Older liver graft transplantation, cholestasis and synthetic graft function.
ABSTRACT Older liver grafts are often discarded because of conservative selection criteria. We report on our clinical experience with graft-age related outcome. Patients transplanted with livers older than 70 years (70.2-80.2 years, n = 38) were compared with controls transplanted with livers younger than 70 years. Pairs were matched for age, gender, indication and cold ischemic time. Mean donor age was 73.4 +/- 2 vs. 39 +/- 16 years. Patient and graft survival did not differ between both groups after 1-year follow-up (P = 0.19 and P = 0.24 respectively). Retransplantation rate was 10.5% vs. 5.3% (P = 0.40). Initial poor function occurred in two patients in the study group versus four patients in the control group (P = 0.69). The incidence of rejection episodes was comparable. Parameters of cholestasis and protein synthesis showed no difference 1-year post-transplant. Mean age of donor organs in matched pairs group B was near by half of that in the older donor group A (39.0 vs. 73.4 years). Post-transplant outcome as indicated by patient and graft survival was comparable between both groups. Donor organ age had no impact on postoperative organ function. We recommend to accept liver grafts from organ donors older than 70 years to expand the donor pool.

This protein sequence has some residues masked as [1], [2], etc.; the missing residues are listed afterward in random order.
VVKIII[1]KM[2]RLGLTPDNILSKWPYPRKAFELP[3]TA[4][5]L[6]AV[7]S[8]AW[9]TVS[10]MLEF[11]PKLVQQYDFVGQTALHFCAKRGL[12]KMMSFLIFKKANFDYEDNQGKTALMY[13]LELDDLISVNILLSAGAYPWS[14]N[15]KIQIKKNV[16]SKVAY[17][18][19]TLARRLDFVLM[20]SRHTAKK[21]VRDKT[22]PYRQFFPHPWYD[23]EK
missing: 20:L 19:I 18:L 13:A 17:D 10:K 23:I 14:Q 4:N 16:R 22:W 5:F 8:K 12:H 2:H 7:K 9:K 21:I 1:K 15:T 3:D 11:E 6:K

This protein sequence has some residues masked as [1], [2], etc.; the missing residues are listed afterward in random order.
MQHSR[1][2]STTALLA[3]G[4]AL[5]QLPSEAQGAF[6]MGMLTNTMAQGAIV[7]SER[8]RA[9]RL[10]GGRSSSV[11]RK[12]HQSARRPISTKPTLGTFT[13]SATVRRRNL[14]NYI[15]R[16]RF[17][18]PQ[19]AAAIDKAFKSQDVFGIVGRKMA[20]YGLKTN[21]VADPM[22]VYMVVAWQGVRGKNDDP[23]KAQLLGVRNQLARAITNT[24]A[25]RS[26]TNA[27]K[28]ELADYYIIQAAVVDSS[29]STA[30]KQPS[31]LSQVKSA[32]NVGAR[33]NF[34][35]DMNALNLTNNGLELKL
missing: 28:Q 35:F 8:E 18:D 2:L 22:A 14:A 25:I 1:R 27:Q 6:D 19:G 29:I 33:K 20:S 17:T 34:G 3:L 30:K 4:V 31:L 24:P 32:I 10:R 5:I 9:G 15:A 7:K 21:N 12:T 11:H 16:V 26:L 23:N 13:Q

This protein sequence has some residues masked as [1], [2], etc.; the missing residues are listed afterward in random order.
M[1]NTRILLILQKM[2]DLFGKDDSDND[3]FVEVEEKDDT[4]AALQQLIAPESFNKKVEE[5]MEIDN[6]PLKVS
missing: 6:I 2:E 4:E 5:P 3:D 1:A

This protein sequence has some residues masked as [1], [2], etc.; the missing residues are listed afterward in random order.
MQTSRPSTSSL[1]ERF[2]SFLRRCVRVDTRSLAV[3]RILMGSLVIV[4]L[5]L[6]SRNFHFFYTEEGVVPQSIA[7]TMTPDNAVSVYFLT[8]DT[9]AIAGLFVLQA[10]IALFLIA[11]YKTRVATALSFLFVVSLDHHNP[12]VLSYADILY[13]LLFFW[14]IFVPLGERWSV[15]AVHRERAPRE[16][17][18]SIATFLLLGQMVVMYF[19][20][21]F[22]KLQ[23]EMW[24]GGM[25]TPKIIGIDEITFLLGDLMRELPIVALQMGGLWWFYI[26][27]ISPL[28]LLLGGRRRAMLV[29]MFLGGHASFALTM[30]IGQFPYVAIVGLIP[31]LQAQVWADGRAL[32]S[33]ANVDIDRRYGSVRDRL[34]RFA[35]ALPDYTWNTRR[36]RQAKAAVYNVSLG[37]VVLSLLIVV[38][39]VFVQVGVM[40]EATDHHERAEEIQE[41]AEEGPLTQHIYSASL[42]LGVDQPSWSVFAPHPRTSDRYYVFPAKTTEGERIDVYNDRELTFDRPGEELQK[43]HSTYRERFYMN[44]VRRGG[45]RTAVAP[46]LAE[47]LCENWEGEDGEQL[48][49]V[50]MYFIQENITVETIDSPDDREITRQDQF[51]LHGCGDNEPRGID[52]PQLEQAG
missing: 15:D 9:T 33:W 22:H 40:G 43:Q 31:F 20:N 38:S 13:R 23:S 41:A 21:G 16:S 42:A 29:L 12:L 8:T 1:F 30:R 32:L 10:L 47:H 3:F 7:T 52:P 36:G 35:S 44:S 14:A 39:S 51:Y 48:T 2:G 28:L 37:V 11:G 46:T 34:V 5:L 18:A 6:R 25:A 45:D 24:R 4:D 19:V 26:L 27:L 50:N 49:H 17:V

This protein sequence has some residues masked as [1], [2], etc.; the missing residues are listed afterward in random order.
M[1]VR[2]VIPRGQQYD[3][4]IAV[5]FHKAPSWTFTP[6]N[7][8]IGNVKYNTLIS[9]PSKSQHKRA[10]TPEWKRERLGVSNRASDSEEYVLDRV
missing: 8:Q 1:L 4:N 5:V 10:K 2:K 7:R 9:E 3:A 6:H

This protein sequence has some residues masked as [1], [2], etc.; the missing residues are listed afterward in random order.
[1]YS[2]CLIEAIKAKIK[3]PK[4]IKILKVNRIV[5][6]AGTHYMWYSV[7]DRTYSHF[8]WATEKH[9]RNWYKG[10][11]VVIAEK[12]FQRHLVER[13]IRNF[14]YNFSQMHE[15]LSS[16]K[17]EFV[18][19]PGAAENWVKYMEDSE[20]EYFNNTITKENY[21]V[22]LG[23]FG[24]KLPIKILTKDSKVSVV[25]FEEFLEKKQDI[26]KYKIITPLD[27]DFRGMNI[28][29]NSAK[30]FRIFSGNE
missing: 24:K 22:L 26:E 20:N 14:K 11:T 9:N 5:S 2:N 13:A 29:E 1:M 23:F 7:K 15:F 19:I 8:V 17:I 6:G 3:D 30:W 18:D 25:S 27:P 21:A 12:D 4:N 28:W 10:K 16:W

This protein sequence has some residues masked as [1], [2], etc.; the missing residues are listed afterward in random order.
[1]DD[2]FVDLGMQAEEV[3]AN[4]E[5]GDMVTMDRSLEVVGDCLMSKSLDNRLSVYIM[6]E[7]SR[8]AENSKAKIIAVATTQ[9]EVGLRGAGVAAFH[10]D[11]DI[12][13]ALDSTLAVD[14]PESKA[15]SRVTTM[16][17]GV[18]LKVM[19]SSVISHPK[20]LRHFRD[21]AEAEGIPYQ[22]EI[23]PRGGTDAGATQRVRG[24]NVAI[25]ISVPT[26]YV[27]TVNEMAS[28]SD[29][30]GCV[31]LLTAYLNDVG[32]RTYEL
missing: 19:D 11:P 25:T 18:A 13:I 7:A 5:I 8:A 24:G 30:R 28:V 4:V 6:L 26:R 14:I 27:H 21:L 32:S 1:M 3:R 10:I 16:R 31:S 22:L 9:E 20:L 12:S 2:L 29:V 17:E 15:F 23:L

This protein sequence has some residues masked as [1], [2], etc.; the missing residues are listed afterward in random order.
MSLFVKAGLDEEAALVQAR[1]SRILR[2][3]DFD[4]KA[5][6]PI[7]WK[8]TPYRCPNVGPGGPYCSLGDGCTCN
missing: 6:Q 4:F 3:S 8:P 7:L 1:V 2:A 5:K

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ABSTRACT: An accepted definition of donor exclusion criteria has not been established for living donor liver transplantation (LDLT). The use of elderly donors to expand the living donor pool raises ethical concerns about donor safety. The aims of this study were (1) the comparison of the postoperative outcomes of living liver donors by age (≥ 50 versus < 50 years) and (2) the evaluation of the impact of the extent of right hepatectomy on donor outcomes. The study group included 150 donors who underwent donor right hepatectomy between October 2004 and April 2009. Extended criteria surgery (ECS) was defined as right hepatectomy with middle hepatic vein (MHV) harvesting or right hepatectomy resulting in an estimated remnant liver volume (RLV) less than 35%. The primary endpoints were donor outcomes in terms of donor complications graded according to the Clavien classification. Group 1 consisted of donors who were 50 years old or older (n = 28), and group 2 consisted of donors who were less than 50 years old (n = 122). At least 1 ECS criterion was present in 74% of donors: 57% had 1 criterion, and 17% had 2 criteria. None of the donors had grade 4 complications or died. The overall and major complication rates were similar in the 2 donor age groups [28.6% and 14.3% in group 1 and 32% and 8.2% in group 2 for the overall complication rates (P = 0.8) and the major complication rates (P = 0.2), respectively]. However, there was a significant correlation between the rate of major complications and the type of surgery in donors who were 50 years old or older. In LDLT, extending the limits of surgery comes at the price of more complications in elderly donors. Right hepatectomy with MHV harvesting and any procedure causing an RLV less than 35% should be avoided in living liver donors who are 50 years old or older.Liver Transplantation 05/2011; 17(5):548-55. · 3.94 Impact Factor